Ariadne was a minor figure of classical myth, but behind her lay the great goddess of Minoan Crete.
An underworld deity, goddess of the Labyrinth, both a licentious dancing ground and a prison, signified by the meander.
The ‘utterly pure one’ whose epithet connects her with Proserpine (or Persephone), Dark Queen of Hades, whose lunar associations (linked waxing and waning crescents is her symbol) also connects her to the lunar, dying Artemis in Greece, and whose death in childbirth and romantic associations led to her association with Aphrodite in Cyprus. A triple aspected, chthonic goddess of Life and Death.
Seduced by Dionysos, and ‘woken from her sleep’, she is given the crown that became the corona borealis.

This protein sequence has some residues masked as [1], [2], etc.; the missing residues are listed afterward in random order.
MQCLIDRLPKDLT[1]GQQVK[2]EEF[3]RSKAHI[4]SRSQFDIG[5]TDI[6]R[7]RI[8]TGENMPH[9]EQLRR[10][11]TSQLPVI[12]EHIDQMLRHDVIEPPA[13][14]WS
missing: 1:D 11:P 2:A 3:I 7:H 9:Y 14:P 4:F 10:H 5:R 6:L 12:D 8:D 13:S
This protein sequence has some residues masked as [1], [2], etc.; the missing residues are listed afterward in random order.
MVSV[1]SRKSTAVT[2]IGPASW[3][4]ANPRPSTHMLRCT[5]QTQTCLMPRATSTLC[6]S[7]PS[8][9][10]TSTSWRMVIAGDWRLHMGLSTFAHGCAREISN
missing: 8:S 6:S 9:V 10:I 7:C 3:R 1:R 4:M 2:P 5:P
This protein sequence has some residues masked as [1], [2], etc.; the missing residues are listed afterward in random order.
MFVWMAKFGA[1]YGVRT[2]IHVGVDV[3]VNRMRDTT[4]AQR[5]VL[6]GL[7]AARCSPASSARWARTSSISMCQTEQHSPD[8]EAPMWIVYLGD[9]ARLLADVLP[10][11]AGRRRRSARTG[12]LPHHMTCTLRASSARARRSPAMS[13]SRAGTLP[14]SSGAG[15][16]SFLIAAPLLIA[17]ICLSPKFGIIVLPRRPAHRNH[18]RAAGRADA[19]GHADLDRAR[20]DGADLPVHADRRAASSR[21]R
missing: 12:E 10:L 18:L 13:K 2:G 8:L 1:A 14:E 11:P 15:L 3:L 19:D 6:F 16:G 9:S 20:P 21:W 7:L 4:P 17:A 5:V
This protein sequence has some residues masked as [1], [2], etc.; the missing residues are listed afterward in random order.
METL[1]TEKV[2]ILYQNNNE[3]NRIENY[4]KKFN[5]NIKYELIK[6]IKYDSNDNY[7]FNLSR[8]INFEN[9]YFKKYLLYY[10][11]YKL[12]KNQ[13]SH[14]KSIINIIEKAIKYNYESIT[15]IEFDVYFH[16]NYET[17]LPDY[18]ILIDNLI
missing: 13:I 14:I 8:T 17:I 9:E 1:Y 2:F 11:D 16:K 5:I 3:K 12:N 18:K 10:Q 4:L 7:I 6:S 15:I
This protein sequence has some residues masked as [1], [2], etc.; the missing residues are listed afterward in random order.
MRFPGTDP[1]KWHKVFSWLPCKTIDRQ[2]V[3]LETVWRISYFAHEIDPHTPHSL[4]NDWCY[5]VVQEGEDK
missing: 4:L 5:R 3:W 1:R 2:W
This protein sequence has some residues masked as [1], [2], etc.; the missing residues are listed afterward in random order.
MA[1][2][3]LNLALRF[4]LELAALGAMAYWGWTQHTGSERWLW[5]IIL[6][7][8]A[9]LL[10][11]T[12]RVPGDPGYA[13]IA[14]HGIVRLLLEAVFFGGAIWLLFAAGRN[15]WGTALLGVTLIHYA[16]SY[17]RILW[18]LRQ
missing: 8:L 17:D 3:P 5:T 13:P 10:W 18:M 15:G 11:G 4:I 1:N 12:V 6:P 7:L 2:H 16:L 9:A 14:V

Children - Staphylos ‘the grape’ (Dionysos reborn?) and other vinicultural offspring.
Daughter of Rhea, whose identity she also shares as daughter and mother, paralleling Demeter and Kore.
She is also seen as a kind of female Dionysos, a wild goddess who contains opposites, but more properly is a component of the Dionysian, the form giving, source of order within chaos. Reflecting in reversed gender the Mesopotamian dualism of chaotic Tiamat and Mammu, her ‘male’ form-giving offspring.
See the book Dionysos, by Karl Kerenyi for more details.